1. Tax savings. A business owner can defer up to $55,000 per year into a 401(k) plan between their own deferrals and company contributions. Individuals who are aged 50+ can defer an additional $6,000 in catch-up contributions. If we tack on a cash balance defined benefit plan, we are looking at up to a quarter of a million or more in tax-deductible deferrals. What’s the catch? The IRS and DOL don’t want employers setting up plans solely for their own benefit, so business owners maximizing tax potential for themselves typically involves giving their employees a little something. The good news is the IRS and DOL also understand the income replacement ratio is significantly higher for highly compensated individuals than it is for rank-and-file employees. Thus, they offer levers business owners can pull which allow them to maximize what they pay themselves and minimize what they’d need to offer employees. The beauty of it all is that everything the employer defers for themselves, gives to employees, and every plan associated cost is a tax-deductible expense. TPA firms like TRA know all of the levers available and as plan design experts it is our goal to help a plan sponsors create the most optimal plan for the business. My favorite scenario is when the tax-savings by far exceeds what the business owner pays their employees in matching and profit sharing. Everyone wins!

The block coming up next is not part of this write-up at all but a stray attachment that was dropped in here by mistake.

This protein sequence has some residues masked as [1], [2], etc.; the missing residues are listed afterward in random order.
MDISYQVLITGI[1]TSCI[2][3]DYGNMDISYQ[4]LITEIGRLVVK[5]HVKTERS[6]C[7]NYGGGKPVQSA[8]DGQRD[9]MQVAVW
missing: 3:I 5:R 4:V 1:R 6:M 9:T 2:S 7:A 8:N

2. Succession planning. The aforementioned levers tend to work most in the favor of those business owners who are closest to retirement. A 401(k)/cash balance combo plan can allow a business owner nearing retirement to defer a very substantial amount of cash from their business. Not only will a business owner be receiving tax deductions for “super-funding” their retirement each year as they grow closer to transitioning their business, by moving large sums of cash from their business to their personal savings they are essentially decreasing the sales price of their business. This means whoever intends to buy them out is borrowing less and they are paying less taxes on the sale than they would have otherwise. Those within 3-10 years of retirement are great candidates for such a strategy.